Developing and Supporting Rhode Island’s Talent Pipeline
Monday, March 10, 2014
“Supporting the Talent Pipeline”
Although Rhode Island’s seasonally adjusted unemployment rate in December 2013 was at 9.1-percent, higher than any other state, surveys from the Department of Labor and Training say that around 10,000 job openings are unfilled due to a lack of work-ready applicants. “Supporting the Talent Pipeline” highlights ways in which Rhode Island can help train and retain local workers to bolster the economy.
“Engage and Inform K-12 Youth and Families”
Exposing K-12 students and their families to more diverse career options and higher education paths is essential to giving the students of Rhode Island more options about future career paths. Many students often lack the proper information or have preconceived notions about certain career fields. Proper education and guidance could help better assist them in their choices. Immigrant and low-income families may have more of a struggle to become properly prepared, due to language barriers or a general lack of exposure to different fields in the job market.
Economic Intersections called for a few actions to take place in order to aid Rhode Island’s youth so that they can be better prepared to enter the job market or higher education upon graduation. Expanding in-school career counseling so that school counselors can be more informed about career opportunities, an increased exposure to high-opportunity industries by hosting industry representatives in school, and building engaging maker and innovation activities, such as the Newport Tech Expo and the MET Center for Innovation, into high school curricula are all ways to better prepare students.
The report acknowledges that the University of Rhode Island, Tech Collective, and the Governor’s Workforce Board Industry Partnerships are already working to address these recommendations. In addition to the above organizations, the report says that the Rhode Island Department of Education and the Department of Labor and Training would be “key public partners”.
“Assist Employers in Attracting and Retaining Qualified Workers”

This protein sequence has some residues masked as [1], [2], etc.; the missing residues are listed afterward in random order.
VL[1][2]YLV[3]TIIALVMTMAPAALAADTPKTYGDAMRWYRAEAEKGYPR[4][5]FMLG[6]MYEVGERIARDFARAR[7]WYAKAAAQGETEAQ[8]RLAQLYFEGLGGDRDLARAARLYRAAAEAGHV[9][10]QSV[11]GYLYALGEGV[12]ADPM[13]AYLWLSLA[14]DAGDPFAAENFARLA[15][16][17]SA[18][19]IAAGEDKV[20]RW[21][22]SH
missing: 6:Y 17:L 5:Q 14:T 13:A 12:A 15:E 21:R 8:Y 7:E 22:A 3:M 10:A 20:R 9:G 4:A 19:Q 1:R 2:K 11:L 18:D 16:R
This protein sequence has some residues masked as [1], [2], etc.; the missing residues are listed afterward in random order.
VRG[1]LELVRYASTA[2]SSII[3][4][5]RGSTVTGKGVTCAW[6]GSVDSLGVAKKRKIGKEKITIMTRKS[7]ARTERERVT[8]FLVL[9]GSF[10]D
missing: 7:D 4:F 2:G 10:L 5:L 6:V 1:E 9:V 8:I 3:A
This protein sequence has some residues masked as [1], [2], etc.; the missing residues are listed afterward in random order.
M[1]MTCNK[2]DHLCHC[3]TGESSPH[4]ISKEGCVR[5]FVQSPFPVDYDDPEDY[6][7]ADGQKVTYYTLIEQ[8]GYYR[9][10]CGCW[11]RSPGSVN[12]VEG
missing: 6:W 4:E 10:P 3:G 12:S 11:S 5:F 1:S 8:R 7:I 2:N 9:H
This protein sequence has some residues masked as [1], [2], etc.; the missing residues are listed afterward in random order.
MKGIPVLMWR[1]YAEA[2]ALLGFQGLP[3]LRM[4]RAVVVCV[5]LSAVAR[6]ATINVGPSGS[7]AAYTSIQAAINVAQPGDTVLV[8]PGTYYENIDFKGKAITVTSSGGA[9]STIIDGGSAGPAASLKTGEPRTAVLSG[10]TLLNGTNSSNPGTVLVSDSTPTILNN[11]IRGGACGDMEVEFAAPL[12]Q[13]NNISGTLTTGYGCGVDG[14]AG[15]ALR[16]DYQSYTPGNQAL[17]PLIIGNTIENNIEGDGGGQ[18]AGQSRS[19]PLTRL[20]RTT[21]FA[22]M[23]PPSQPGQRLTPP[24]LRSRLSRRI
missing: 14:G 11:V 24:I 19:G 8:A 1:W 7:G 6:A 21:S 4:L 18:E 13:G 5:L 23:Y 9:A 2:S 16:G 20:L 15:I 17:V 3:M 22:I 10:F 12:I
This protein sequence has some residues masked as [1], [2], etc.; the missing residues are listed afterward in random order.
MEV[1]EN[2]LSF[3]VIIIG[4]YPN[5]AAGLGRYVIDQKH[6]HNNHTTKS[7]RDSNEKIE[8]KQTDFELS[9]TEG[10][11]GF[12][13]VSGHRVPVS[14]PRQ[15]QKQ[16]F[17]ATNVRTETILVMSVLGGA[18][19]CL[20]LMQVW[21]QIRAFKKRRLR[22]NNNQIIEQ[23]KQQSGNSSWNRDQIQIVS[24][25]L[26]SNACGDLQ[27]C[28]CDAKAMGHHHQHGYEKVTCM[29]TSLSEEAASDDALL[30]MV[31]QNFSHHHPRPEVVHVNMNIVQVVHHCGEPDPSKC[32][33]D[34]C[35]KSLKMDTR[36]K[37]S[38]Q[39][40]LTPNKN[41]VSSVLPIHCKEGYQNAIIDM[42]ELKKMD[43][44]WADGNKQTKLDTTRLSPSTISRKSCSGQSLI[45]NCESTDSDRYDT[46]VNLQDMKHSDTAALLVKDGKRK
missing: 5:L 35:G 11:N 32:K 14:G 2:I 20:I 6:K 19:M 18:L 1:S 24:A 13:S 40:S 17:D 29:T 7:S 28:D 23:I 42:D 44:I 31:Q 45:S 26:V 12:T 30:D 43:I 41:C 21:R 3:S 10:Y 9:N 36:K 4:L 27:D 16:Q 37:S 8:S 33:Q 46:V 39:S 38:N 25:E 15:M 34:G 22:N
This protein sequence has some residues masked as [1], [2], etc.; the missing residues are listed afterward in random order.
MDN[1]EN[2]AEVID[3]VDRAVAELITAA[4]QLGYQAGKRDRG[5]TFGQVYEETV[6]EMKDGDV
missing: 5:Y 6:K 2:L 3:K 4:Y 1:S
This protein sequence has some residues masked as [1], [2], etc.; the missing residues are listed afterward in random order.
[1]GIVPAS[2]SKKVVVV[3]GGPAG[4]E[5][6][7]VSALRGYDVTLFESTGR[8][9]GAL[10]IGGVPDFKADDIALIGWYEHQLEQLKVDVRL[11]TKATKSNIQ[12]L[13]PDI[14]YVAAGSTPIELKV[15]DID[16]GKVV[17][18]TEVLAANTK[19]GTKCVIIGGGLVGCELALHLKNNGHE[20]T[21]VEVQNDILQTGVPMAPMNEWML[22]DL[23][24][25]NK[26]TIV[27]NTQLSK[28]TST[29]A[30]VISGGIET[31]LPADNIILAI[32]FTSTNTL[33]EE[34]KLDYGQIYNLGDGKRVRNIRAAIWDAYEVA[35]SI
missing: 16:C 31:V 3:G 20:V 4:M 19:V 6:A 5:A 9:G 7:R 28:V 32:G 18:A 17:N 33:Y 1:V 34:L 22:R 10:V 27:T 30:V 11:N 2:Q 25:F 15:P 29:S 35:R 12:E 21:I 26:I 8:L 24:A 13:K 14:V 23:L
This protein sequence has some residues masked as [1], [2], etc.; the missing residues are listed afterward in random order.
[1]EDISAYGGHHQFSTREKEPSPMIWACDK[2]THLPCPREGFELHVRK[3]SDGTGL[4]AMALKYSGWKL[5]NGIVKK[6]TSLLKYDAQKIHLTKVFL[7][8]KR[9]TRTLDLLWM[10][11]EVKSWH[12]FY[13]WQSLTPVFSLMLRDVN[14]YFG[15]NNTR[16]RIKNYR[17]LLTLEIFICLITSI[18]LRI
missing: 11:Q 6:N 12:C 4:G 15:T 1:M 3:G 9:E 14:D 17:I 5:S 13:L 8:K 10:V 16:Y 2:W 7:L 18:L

Representatives throughout many of the industry sectors - manufacturing in particular - have displayed a willingness to train workers on the job, provided they could find employees who were interested in the field. Even with this willingness to train, many of the industry sectors are citing difficulties in finding qualified employees, especially at the mid-level.
Economic Intersections highlighted a few key areas in which employers could not only find, but retain their workforce. These options include effective labor training and internship programs that are presented in an accurate and timely manner, expanding “IT on Demand” type programs into other industries, increasing partnerships between higher education and the industry, and supporting and participating in work experience programs such as bRIdge.jobs.
The report also states that for options like these to work, cooperation between the Department of Labor and Training, the Rhode Island Department of Education, the Governor’s Workforce Board, and institutions of higher education is needed.
“Develop the Information Technology Talent Pipeline”
An IT skills gap analysis published by Tech Collective in 2013 shows that an all-time high of 13,500 people in Rhode Island are working as IT professionals. Even at these numbers, employers who participated in the Economic Intersections discussions highlighted that finding the right employee, a mix of IT-specific skills, soft skills, and general professional skills, is a challenge.